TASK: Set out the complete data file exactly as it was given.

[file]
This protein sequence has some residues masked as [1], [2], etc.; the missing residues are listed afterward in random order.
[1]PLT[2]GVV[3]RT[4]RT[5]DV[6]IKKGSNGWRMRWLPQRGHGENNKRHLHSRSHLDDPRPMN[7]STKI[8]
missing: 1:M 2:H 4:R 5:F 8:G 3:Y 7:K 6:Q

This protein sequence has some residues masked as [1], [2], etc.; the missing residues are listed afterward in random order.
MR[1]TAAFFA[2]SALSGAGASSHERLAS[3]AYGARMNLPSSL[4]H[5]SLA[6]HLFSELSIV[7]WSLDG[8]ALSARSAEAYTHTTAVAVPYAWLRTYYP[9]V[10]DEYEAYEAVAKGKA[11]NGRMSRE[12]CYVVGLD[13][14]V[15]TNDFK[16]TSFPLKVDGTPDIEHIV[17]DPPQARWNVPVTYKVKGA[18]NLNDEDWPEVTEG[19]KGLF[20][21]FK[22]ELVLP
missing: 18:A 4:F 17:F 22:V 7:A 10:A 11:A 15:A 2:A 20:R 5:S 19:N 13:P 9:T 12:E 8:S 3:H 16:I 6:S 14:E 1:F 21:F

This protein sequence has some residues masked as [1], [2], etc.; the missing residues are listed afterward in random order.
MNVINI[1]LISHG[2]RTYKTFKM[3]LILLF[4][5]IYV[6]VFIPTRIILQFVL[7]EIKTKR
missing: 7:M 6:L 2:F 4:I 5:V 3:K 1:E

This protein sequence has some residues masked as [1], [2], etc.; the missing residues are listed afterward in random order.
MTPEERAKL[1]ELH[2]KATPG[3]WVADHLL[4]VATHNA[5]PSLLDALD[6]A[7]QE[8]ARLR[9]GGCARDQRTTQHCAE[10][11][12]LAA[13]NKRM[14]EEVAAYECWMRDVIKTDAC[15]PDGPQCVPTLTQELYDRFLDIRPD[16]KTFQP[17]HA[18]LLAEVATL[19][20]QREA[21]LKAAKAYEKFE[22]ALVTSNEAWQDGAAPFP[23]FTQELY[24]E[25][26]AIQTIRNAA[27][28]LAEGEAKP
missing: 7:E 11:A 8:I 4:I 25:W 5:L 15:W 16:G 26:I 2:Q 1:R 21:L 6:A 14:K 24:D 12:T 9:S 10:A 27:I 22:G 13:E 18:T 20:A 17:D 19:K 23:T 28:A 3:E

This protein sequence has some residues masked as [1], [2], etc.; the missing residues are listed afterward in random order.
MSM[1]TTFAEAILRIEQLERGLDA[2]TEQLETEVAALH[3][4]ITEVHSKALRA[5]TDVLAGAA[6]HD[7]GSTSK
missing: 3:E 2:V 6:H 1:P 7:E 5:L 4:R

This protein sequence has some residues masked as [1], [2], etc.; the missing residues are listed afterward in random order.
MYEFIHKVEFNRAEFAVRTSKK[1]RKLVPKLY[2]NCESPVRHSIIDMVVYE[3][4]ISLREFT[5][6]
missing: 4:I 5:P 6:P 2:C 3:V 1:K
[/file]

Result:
This protein sequence has some residues masked as [1], [2], etc.; the missing residues are listed afterward in random order.
[1]PLT[2]GVV[3]RT[4]RT[5]DV[6]IKKGSNGWRMRWLPQRGHGENNKRHLHSRSHLDDPRPMN[7]STKI[8]
missing: 1:M 2:H 4:R 5:F 8:G 3:Y 7:K 6:Q

This protein sequence has some residues masked as [1], [2], etc.; the missing residues are listed afterward in random order.
MR[1]TAAFFA[2]SALSGAGASSHERLAS[3]AYGARMNLPSSL[4]H[5]SLA[6]HLFSELSIV[7]WSLDG[8]ALSARSAEAYTHTTAVAVPYAWLRTYYP[9]V[10]DEYEAYEAVAKGKA[11]NGRMSRE[12]CYVVGLD[13][14]V[15]TNDFK[16]TSFPLKVDGTPDIEHIV[17]DPPQARWNVPVTYKVKGA[18]NLNDEDWPEVTEG[19]KGLF[20][21]FK[22]ELVLP
missing: 18:A 4:F 17:F 22:V 7:A 10:A 11:A 15:A 2:A 20:R 5:S 19:N 13:P 9:T 12:E 8:S 3:H 16:I 6:S 14:E 1:F 21:F

This protein sequence has some residues masked as [1], [2], etc.; the missing residues are listed afterward in random order.
MNVINI[1]LISHG[2]RTYKTFKM[3]LILLF[4][5]IYV[6]VFIPTRIILQFVL[7]EIKTKR
missing: 7:M 6:L 2:F 4:I 5:V 3:K 1:E

This protein sequence has some residues masked as [1], [2], etc.; the missing residues are listed afterward in random order.
MTPEERAKL[1]ELH[2]KATPG[3]WVADHLL[4]VATHNA[5]PSLLDALD[6]A[7]QE[8]ARLR[9]GGCARDQRTTQHCAE[10][11][12]LAA[13]NKRM[14]EEVAAYECWMRDVIKTDAC[15]PDGPQCVPTLTQELYDRFLDIRPD[16]KTFQP[17]HA[18]LLAEVATL[19][20]QREA[21]LKAAKAYEKFE[22]ALVTSNEAWQDGAAPFP[23]FTQELY[24]E[25][26]AIQTIRNAA[27][28]LAEGEAKP
missing: 7:E 11:A 8:I 4:I 25:W 5:L 15:W 16:G 26:I 2:Q 1:R 21:L 6:A 14:K 24:D 12:T 9:S 10:A 27:I 22:G 13:E 18:T 20:A 17:D 19:K 23:T 28:A 3:E

This protein sequence has some residues masked as [1], [2], etc.; the missing residues are listed afterward in random order.
MSM[1]TTFAEAILRIEQLERGLDA[2]TEQLETEVAALH[3][4]ITEVHSKALRA[5]TDVLAGAA[6]HD[7]GSTSK
missing: 3:E 2:V 6:H 1:P 7:E 5:L 4:R

This protein sequence has some residues masked as [1], [2], etc.; the missing residues are listed afterward in random order.
MYEFIHKVEFNRAEFAVRTSKK[1]RKLVPKLY[2]NCESPVRHSIIDMVVYE[3][4]ISLREFT[5][6]
missing: 4:I 5:P 6:P 2:C 3:V 1:K